New Southern Majority

Our Mission

New Southern Majority IE PAC promotes candidates running for office in the South who stand for racial justice and work to advance human rights for all people. We make independent expenditures to support candidates primarily running for law enforcement, education, and elections administration positions.


150 East Ponce de Leon Avenue
Suite 340
Decatur, GA 30030


(334) 956-8200
(888) 414-7752

Frequently Asked Questions

Why local elections?

Local elected officials have a profound impact on our everyday lives. They determine what children learn in schools and whether local policies expand or close the school-to-prison pipeline; they determine how laws are enforced, prosecuted and adjudicated, which is what feeds our mass incarceration system; they help decide how all elections – including presidential elections – are administered and whether every vote is counted; and they make resource allocation decisions that affect our health and wellbeing, such as air and drinking-water quality.

Local elections are often uncontested – in 2020, there was no challenger in an estimated 40% of local elections in the United States. And in countless races, the incumbent was not popular, and the demographics of the district did not favor their reelection. Still, they won, because they ran unopposed.

Service in local office is an important steppingstone to higher office. It helps elected officials forge connections with the communities they serve, build practical experience and amass a record to run on in the future. We can have a better shot at winning back control of state legislatures and winning in statewide races if we can help good people win locally.

Why the South?

The South is quickly growing and becoming more diverse, while population growth is either stagnant or in decline in the Northeast and Midwest. The balance of power in Washington, D.C., used to be decided up North; the South is now the decider. For example, in the last round of congressional reapportionment, all the states that lost House seats were in the North and California, while Southern and Western states gained seats. And this was largely the case in 2010 too. And as we saw in 2020, Georgia decided control of the Senate.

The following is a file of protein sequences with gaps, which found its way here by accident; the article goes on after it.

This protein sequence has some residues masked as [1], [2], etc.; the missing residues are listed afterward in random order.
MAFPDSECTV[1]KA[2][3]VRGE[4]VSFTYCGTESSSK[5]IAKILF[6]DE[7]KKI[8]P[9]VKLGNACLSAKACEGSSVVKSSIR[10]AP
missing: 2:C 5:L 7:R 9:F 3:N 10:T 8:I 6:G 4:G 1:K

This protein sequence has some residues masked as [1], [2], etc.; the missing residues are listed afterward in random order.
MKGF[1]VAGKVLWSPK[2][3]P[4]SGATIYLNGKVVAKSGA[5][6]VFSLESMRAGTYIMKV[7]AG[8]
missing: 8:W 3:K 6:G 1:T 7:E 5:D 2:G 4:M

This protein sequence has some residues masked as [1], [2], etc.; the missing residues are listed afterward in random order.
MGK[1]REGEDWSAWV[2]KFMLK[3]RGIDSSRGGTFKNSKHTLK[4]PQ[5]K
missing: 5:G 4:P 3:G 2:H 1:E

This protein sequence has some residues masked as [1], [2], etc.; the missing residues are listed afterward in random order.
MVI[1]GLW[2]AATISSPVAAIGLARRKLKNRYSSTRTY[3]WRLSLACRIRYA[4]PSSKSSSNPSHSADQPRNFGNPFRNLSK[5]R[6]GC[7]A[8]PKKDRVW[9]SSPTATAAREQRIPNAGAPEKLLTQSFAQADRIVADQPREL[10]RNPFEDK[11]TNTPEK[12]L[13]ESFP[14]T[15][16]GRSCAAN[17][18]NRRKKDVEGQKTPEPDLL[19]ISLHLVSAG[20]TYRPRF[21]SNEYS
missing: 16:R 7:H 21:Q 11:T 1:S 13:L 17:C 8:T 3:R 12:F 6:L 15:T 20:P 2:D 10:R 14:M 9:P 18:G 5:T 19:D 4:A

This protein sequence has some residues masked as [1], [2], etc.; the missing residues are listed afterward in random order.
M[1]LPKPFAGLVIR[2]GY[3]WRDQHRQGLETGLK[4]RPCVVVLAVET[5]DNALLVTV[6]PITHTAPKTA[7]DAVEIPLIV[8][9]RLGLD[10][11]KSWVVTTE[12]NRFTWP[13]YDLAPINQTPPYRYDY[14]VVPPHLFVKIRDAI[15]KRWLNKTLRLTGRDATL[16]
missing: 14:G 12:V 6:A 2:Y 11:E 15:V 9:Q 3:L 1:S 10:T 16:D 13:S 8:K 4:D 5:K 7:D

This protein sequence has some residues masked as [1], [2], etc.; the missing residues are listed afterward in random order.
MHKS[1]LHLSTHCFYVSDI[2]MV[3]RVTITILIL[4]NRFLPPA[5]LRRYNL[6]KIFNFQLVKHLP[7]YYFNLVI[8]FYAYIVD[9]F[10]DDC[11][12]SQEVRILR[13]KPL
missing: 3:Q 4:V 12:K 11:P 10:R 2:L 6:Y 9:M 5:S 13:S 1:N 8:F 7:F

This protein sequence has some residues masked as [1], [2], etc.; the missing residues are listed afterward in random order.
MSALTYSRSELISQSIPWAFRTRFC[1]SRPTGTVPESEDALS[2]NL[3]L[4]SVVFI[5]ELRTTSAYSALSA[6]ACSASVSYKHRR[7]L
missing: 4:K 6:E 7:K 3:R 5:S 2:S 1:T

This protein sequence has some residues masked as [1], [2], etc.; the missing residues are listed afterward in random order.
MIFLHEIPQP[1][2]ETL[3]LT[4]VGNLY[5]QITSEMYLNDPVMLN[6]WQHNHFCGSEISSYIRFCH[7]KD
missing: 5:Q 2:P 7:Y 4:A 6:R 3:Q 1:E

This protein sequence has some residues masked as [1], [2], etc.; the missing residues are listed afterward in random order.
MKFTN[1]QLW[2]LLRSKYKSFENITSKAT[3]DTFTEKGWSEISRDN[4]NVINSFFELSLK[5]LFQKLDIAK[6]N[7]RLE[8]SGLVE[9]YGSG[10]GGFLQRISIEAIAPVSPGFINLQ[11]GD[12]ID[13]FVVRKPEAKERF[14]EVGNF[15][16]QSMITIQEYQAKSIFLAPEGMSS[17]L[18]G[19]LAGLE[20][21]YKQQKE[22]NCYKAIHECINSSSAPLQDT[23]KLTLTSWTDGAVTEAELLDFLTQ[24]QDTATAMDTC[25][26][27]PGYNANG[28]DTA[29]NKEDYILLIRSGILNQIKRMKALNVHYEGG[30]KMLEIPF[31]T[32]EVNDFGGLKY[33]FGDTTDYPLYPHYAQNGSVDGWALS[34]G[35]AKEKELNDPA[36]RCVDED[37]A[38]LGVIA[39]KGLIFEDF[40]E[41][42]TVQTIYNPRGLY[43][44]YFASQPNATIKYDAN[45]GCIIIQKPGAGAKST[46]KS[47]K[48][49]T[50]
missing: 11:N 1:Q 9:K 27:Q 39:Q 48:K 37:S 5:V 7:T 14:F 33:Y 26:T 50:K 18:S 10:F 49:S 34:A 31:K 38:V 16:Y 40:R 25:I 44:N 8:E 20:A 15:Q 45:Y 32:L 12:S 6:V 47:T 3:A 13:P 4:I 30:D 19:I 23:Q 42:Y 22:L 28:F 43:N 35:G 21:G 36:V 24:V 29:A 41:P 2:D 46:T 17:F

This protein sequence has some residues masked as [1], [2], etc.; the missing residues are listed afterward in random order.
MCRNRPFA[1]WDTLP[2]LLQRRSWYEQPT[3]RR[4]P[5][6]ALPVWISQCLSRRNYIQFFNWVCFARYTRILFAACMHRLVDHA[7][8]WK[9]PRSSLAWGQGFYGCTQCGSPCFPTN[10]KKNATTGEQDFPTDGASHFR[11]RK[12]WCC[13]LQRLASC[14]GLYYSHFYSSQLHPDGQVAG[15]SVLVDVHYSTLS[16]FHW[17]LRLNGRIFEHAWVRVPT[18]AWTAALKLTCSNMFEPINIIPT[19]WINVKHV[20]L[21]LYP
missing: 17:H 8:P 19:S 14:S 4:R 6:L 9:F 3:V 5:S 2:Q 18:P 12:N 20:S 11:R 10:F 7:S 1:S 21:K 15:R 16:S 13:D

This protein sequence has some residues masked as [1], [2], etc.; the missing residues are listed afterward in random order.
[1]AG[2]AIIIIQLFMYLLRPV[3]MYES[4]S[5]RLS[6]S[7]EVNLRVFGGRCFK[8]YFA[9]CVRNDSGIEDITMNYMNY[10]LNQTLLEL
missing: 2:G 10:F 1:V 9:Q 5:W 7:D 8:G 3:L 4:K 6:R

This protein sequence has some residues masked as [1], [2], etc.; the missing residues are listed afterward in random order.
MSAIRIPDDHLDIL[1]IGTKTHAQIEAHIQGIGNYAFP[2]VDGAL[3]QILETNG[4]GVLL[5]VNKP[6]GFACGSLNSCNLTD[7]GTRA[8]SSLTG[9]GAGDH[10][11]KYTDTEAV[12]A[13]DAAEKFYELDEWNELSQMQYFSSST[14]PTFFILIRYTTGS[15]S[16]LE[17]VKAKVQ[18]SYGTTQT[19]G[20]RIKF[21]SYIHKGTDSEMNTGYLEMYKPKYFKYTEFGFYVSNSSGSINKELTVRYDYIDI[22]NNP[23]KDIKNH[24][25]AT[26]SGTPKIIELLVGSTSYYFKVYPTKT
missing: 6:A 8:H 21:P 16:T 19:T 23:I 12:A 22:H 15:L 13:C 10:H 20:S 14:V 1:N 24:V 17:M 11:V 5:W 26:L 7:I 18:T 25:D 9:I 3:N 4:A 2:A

Also, population changes will make Southern states more competitive. Mississippi, for example, has the largest Black electorate per capita with a rapidly shrinking white majority. It could flip like Georgia, but only if we are willing to make a long-term commitment to engagement in the state.

Gerrymandering is most extreme in the South. While Democrats won Georgia in 2020, Republicans are projected to control nine of the 14 House seats. In Florida, where statewide races are notoriously close, Republicans are projected to control 18 of the 28 House seats. And in Alabama, under a fair congressional map, Democrats would control two of the seven House seats instead of the current one.

How does New Southern Majority help win elections?

Our goal is to help elect progressive candidates, with a particular focus on Black and Brown candidates, to local and county office.

We will do this by making independent expenditures to promote and support our choice candidates, which could include TV commercials, door canvassing, direct mail, digital ads, conducting opposition research, and polling.

Here are some of our victories.

Why should I donate to New Southern Majority?

Bad incumbents need challengers, and more good candidates need to run. We intend to lean into hard-to-win races in gerrymandered districts where incumbents are well known and well funded. We want challengers to know that if they have the courage to run in a race where the odds are against them, New Southern Majority will join the fight, and will spend the necessary resources to help them win an uphill battle.

Can we win?

This is the most exciting part – the odds are in our favor. While suburban and exurban counties have become increasingly more populous, diverse and progressive in the last decade, local elected leadership remains mostly unchanged. Based on our research, white public officials are substantially overrepresented at the local level. For example, in cities where nonwhite citizens represent a majority, 48% of the mayors in these cities are white. We believe this will change if we give voters an option.